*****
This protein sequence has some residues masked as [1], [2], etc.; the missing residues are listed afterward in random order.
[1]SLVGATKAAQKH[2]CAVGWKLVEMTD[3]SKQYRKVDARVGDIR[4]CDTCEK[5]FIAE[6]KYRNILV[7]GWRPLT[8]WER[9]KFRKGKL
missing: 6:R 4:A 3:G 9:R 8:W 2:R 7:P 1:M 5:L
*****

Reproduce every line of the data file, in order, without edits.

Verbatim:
This protein sequence has some residues masked as [1], [2], etc.; the missing residues are listed afterward in random order.
[1]SLVGATKAAQKH[2]CAVGWKLVEMTD[3]SKQYRKVDARVGDIR[4]CDTCEK[5]FIAE[6]KYRNILV[7]GWRPLT[8]WER[9]KFRKGKL
missing: 6:R 4:A 3:G 9:R 8:W 2:R 7:P 1:M 5:L